The Crossings at Colonie is your basic nice town park, playground, picnic table, pavilion, ponds, lots of joggers and kids and dogs. What draws birders is a happy accident. In rainy summers, the grassy fields fill and provide a staging area for shorebirds already on their way back south.
Theses Least Sandpipers waded in and out of the water, close enough to make out their yellow-green legs. Shorebirds are haaarrrrd and their field marks are generally subtle. I was lucky that these birds were pretty fearless and the light was very good today.
This Lesser Yellowlegs spooked once, giving its single ‘tew, tew’ call. If it had stayed silent it’s almost impossible (for me, anyway) to tell it from a Greater Yellowlegs which repeats its call quickly three or more times. It chillaxed on the pavement for a while.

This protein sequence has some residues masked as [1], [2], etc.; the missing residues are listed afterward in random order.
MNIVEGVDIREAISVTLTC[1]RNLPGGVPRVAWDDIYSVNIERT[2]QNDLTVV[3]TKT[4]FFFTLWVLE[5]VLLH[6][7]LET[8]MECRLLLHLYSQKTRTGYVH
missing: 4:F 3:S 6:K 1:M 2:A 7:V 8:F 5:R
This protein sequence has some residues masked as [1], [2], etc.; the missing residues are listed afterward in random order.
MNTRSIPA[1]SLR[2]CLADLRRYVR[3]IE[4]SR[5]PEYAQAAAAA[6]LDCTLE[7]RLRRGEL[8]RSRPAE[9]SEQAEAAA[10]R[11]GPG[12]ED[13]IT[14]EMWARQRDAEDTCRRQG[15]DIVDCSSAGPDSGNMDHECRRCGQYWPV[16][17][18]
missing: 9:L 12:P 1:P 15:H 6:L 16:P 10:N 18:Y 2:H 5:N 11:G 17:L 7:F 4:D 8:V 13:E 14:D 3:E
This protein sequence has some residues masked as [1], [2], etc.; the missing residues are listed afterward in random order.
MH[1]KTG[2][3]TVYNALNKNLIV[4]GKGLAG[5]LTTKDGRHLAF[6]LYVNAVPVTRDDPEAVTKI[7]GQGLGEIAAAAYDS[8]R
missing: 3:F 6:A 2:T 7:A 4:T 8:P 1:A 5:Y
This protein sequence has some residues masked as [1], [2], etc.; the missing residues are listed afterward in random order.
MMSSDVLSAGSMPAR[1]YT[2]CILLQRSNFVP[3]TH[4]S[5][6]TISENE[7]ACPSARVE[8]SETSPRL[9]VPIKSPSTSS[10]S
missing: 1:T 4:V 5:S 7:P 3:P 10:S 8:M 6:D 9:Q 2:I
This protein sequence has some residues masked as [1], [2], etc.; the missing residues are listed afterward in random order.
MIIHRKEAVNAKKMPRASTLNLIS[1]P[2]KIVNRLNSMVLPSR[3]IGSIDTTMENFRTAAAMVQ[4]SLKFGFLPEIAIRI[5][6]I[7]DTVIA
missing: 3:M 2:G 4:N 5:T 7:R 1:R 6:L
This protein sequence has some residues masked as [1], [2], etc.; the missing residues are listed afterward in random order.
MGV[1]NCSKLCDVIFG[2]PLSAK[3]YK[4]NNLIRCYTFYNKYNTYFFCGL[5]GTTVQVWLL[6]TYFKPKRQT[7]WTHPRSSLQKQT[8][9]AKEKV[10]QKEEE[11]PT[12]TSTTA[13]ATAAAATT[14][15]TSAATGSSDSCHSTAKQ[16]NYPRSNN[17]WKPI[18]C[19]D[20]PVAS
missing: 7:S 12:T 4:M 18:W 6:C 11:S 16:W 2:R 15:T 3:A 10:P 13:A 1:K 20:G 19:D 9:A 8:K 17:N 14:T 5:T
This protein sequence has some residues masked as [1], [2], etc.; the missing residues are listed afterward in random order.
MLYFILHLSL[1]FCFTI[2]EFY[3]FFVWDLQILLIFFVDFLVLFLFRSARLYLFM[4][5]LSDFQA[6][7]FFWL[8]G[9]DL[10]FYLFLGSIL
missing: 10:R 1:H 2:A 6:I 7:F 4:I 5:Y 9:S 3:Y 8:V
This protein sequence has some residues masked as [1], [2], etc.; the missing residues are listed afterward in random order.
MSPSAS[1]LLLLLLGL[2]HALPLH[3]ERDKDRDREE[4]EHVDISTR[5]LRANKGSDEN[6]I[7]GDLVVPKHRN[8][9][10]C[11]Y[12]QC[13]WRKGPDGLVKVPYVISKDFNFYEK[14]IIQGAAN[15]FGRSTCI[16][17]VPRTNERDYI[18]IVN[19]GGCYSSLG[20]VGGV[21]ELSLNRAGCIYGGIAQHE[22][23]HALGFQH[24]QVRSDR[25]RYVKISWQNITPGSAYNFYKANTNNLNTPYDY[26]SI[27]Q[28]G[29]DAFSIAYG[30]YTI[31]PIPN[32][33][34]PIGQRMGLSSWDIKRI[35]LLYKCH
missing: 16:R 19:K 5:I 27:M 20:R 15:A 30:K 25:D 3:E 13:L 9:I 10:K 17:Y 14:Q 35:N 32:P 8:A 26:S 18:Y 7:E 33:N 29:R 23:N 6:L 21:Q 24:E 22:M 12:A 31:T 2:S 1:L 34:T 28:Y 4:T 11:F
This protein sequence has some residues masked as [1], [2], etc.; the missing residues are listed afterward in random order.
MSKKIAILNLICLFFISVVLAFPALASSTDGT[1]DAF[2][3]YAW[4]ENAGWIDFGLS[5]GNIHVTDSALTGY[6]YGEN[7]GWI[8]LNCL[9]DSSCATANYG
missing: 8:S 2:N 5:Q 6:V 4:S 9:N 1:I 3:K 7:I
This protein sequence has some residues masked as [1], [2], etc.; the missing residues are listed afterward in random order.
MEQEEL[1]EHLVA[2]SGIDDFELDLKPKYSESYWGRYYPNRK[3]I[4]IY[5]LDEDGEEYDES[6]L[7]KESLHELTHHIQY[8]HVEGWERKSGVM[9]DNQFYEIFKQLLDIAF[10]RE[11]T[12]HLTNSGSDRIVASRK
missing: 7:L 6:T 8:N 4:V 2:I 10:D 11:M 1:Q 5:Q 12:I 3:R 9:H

Wading around with it was a Solitary Sandpiper. It was amusing to watch them bobbing side by side. Now you can see why it’s called Yellowlegs!
I’m amazed how well this picture of a Least Sandpiper turned out. Most of these were digiscoped with my point & shoot camera through my old spotting scope. The day’s brightness made all the difference. Not exactly frameworthy, but a good ID shot.
On my way home I made a quick stop at Cohoes Flats. The water level is dropping exposing more rocks. On the spillway I added five Spotted Sandpipers to my day’s total.
It’s hard to believe that for these birds, summer is over. They’ve produced their young for the year and now the long trip to points south — in some cases thousands of miles south — is beginning.